Can you negotiate? If not, you need one of these spring courses!
Coursework Stories | Nov 28, 2012 | Nicole Gesualdo
Negotiation skills are critical for business leaders. Fail to learn them, and you could find yourself stuck in the middle of the pack.
Fortunately, the Gabelli School of Business has two courses next semester to sharpen your abilities and get you ready to win even the most difficult negotiations.
(Don’t forget: Your first negotiation could be the one where you set the salary for your first job. Get that done right.) Talk to your class dean about enrolling in one of the following for spring 2013:
Negotiating for Business Success (MGBU 4478 / CRN 20864)
If you can’t negotiate, you can’t get things done. This hands-on course teaches you to be a strategic, ethical and fair negotiator who can bring about outcomes that satisfy all sides. You will practice negotiations in class. You will watch videos of negotiators succeeding and failing, and you’ll break down what went right or wrong. You will learn negotiation scenarios you can try with your friends and family. You’ll discover the secrets of various negotiation models: collaborative, win-win, competitive and zero-sum. Negotiation is a skill that will make you extremely valuable to employers. Learning it benefits any future businessperson who wants to get his or her solutions accepted and build strong workplace relationships.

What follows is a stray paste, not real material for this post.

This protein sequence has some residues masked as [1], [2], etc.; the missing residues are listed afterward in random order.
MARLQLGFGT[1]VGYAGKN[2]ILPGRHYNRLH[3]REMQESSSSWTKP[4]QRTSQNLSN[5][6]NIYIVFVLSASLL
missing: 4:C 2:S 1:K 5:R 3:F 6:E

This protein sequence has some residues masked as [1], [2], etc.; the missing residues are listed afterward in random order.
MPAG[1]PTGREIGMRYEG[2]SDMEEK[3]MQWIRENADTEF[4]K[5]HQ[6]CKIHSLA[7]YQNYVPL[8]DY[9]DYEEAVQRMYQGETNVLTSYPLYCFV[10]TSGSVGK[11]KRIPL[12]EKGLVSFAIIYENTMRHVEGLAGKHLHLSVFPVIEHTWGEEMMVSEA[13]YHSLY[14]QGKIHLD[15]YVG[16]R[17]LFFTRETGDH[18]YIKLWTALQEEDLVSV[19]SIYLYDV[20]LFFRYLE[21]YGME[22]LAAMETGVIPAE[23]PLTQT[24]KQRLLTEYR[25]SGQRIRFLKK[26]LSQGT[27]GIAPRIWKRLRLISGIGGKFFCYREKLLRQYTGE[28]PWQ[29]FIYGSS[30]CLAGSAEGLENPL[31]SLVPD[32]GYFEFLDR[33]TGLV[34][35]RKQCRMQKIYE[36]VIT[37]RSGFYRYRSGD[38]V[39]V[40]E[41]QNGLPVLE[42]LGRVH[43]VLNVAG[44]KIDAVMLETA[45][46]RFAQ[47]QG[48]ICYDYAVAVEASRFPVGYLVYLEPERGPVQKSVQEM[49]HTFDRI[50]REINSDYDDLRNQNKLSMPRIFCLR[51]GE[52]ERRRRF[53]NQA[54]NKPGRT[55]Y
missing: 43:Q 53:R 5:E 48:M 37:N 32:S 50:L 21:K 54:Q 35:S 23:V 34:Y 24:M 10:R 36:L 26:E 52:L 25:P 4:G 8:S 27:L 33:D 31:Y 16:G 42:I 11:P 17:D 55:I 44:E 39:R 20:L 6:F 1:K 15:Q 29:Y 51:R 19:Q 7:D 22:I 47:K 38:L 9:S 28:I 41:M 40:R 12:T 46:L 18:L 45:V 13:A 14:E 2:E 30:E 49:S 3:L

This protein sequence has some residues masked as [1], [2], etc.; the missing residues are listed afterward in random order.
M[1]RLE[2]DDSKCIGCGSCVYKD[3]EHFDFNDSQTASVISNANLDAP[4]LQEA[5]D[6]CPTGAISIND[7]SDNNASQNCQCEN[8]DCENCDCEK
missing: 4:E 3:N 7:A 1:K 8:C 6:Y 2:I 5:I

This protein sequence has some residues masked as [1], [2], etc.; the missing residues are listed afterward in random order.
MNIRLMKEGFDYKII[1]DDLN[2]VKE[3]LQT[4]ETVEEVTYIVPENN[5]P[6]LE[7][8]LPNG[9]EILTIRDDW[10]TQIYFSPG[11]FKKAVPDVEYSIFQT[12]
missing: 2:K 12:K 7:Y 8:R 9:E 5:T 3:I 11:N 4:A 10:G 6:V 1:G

Cross-Cultural Negotiation (MGBU 4476 / CRN 20865)
Does negotiation in the United States look the same as negotiation in Japan, or India, or South Africa? Find the answers to questions like these in this course, which prepares students to function in an extraordinarily diverse, increasingly interconnected business world. Students will hone their negotiation abilities while exploring the legal, ethical and practical challenges of negotiating across cultures. In addition to case studies and films, the curriculum will take advantage of New York City’s multicultural settings, getting students out into the real world to see how business gets done across boundaries. This course is especially important for anyone who might work abroad one day, as well as for students pursuing the G.L.O.B.E. international-business specialization and those who plan to participate in Fordham’s Global Outreach.